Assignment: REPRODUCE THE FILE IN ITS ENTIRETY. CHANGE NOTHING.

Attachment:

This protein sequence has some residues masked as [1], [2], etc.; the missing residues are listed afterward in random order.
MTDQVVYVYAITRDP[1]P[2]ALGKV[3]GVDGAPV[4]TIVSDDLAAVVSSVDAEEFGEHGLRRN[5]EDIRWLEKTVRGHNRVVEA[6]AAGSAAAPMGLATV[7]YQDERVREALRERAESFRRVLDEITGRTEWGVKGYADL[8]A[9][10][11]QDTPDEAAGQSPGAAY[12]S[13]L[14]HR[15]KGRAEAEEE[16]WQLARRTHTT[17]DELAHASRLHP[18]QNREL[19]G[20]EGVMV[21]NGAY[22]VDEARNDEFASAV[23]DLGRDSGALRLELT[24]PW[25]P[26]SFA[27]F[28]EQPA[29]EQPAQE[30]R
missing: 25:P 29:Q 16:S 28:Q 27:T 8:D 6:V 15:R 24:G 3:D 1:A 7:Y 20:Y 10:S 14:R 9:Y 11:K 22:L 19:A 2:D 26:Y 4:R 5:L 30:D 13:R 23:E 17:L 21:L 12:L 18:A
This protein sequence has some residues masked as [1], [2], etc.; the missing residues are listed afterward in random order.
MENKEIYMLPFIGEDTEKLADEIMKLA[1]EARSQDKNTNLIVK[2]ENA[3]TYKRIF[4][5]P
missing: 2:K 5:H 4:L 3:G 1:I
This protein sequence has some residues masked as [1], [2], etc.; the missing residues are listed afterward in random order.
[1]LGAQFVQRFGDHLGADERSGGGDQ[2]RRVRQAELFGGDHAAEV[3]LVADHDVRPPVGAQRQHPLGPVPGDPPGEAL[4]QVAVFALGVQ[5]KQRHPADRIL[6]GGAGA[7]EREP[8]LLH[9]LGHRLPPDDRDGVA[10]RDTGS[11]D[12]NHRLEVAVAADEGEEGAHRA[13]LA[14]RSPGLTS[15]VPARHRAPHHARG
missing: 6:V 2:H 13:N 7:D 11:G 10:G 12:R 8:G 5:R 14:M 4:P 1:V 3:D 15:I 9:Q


This protein sequence has some residues masked as [1], [2], etc.; the missing residues are listed afterward in random order.
MTDQVVYVYAITRDP[1]P[2]ALGKV[3]GVDGAPV[4]TIVSDDLAAVVSSVDAEEFGEHGLRRN[5]EDIRWLEKTVRGHNRVVEA[6]AAGSAAAPMGLATV[7]YQDERVREALRERAESFRRVLDEITGRTEWGVKGYADL[8]A[9][10][11]QDTPDEAAGQSPGAAY[12]S[13]L[14]HR[15]KGRAEAEEE[16]WQLARRTHTT[17]DELAHASRLHP[18]QNREL[19]G[20]EGVMV[21]NGAY[22]VDEARNDEFASAV[23]DLGRDSGALRLELT[24]PW[25]P[26]SFA[27]F[28]EQPA[29]EQPAQE[30]R
missing: 25:P 29:Q 16:S 28:Q 27:T 8:D 6:V 15:R 24:G 3:D 1:A 7:Y 20:Y 10:S 14:R 9:Y 11:K 22:L 19:A 2:D 26:Y 4:R 5:L 30:D 13:R 23:E 17:L 21:L 12:L 18:A
This protein sequence has some residues masked as [1], [2], etc.; the missing residues are listed afterward in random order.
MENKEIYMLPFIGEDTEKLADEIMKLA[1]EARSQDKNTNLIVK[2]ENA[3]TYKRIF[4][5]P
missing: 2:K 5:H 4:L 3:G 1:I
This protein sequence has some residues masked as [1], [2], etc.; the missing residues are listed afterward in random order.
[1]LGAQFVQRFGDHLGADERSGGGDQ[2]RRVRQAELFGGDHAAEV[3]LVADHDVRPPVGAQRQHPLGPVPGDPPGEAL[4]QVAVFALGVQ[5]KQRHPADRIL[6]GGAGA[7]EREP[8]LLH[9]LGHRLPPDDRDGVA[10]RDTGS[11]D[12]NHRLEVAVAADEGEEGAHRA[13]LA[14]RSPGLTS[15]VPARHRAPHHARG
missing: 6:V 2:H 13:N 7:D 11:G 10:G 12:R 8:G 5:R 14:M 4:P 1:V 3:D 15:I 9:Q